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Halliburton Forest Wolf Center – See a Pack of Gray Wolves in PeterboroughOUS News

You’ll find abundant wildlife in Haliburton Forest, but did you know that it’s also home to a pack of gray wolves?

Just north of Haliburton Village, Ont., you’ll find the Haliburton Forest Wolf Center, a wildlife sanctuary and education site.

“We have a live pack of seven wolves that live in a seven-acre enclosure, which you can see through the one-way glass of our observation areas,” said Wolf Center co-ordinator Marena Wigmore.

“Then along with that, we have a full range of educational exhibits so you can learn more about wolves while you enjoy watching them.”

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The enclosure was constructed in 1996, when a pack of wolves from a site in Michigan were reintroduced there. Now Wigmore said that her main focus is education.

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“A full grown German shepherd has about half the jaw strength of an adult wolf, so the crush force per square inch is 1,500 pounds,” Wigmore said.

When it comes to their hearing, it is four times stronger than ours. And their sense of smell? A hundred times more powerful than a human.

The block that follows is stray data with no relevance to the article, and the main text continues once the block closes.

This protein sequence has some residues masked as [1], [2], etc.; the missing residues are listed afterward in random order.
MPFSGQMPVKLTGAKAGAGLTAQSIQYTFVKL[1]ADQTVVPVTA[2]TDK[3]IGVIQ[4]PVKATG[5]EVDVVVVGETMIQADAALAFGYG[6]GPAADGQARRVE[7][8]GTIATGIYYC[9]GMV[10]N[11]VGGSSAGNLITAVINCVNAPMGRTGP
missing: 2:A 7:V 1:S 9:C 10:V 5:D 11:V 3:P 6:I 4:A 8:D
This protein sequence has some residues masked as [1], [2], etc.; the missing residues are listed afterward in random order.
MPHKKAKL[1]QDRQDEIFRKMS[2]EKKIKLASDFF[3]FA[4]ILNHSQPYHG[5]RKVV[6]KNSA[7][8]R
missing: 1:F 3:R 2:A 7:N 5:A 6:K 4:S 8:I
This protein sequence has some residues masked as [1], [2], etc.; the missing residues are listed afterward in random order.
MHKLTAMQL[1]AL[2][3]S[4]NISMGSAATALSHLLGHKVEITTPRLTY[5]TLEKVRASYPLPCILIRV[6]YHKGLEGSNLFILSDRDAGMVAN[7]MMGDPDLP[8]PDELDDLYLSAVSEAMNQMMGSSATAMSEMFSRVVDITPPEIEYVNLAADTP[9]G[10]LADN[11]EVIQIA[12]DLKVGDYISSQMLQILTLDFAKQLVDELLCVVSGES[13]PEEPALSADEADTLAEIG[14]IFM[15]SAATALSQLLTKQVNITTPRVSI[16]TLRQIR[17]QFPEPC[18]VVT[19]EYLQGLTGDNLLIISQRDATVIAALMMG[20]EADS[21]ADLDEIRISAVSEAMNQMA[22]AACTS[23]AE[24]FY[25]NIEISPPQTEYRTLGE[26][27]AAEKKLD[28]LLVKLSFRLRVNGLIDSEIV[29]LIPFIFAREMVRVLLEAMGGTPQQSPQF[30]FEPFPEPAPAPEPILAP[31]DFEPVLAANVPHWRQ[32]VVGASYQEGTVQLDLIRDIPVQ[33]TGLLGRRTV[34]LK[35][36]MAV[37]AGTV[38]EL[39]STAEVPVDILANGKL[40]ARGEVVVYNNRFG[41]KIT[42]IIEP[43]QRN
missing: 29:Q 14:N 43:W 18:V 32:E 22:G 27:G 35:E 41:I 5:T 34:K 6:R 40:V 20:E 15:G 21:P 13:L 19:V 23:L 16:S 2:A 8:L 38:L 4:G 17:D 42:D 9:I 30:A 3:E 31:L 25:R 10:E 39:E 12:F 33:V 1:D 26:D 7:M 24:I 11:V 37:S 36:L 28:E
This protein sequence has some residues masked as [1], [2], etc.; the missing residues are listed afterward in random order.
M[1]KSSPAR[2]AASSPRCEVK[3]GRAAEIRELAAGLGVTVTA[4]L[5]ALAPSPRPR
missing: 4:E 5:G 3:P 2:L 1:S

Wigmore said wolves can smell their dinner when it’s moved from the freezer to defrost — inside. (The pack is fed randomly on site every five to 10 days).

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Each pack contains two characters, a male and a female. They are the only two wolves allowed to breed. In this case, Alpha is Luna and Piper. Wigmore said that as the pups mature, it’s more likely that they’ll compete for that top spot — perhaps by choosing a fight, or claiming dominance in other ways.

“One way Luna, one of our other mature women, maintains some control over Quest, is by not allowing her to participate in certain group activities, such as howling,” Wigmore said.

Mom, Luna, is 11 years old. The average lifespan is usually four or five.

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The newest member of the pack is a five-month-old female puppy. He doesn’t have a name yet, but you can help: There’s a naming contest taking place on the Wolf Center website. The only condition is that the name must start with “W”.

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Meanwhile, in-person viewing runs throughout the year. Wigmore said the pack is even more playful in winter and the wolves look even more majestic once they come into their winter coats.

And while they can’t guarantee you’ll spot the pack because of the seven acres of roaming space, Wigmore said they’ll often hang out near the viewing circle.

“We hope that the biggest way people can take the wolves is to break the notion of being a predator to be afraid of,” she said.

“They’re not such big, terrifying, evil creatures like the big bad wolf, or with movies like gray, Watching them up close gives you a chance to say, ‘I see where my dog ​​came from, I see this animal in a different light’.

You can visit the Haliburton Forest Wolf Center website for more information.

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